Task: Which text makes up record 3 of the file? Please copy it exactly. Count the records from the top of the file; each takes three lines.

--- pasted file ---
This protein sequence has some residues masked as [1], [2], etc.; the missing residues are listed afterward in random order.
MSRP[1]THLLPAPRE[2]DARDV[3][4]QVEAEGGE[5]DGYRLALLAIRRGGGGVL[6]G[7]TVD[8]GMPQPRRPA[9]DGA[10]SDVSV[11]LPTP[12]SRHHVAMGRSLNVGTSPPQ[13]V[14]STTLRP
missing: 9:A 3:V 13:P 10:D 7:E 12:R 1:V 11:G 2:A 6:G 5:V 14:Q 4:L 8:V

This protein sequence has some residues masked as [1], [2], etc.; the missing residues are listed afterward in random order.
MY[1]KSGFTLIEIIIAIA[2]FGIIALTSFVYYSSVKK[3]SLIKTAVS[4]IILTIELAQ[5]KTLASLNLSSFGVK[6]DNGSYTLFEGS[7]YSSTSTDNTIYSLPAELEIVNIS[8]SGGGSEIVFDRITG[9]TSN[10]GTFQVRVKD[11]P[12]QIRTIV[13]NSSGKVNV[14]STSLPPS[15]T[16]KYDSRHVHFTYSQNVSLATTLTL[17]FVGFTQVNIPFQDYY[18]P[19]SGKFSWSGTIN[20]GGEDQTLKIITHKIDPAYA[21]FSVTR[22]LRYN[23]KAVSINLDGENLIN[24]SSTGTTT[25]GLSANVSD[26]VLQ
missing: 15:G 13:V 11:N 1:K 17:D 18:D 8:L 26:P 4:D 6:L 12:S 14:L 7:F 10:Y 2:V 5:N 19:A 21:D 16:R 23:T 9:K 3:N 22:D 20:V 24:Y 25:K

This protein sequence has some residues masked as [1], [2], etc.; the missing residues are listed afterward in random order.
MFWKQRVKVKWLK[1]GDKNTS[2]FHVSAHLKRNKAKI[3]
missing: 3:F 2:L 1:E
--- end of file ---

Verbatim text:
This protein sequence has some residues masked as [1], [2], etc.; the missing residues are listed afterward in random order.
MFWKQRVKVKWLK[1]GDKNTS[2]FHVSAHLKRNKAKI[3]
missing: 3:F 2:L 1:E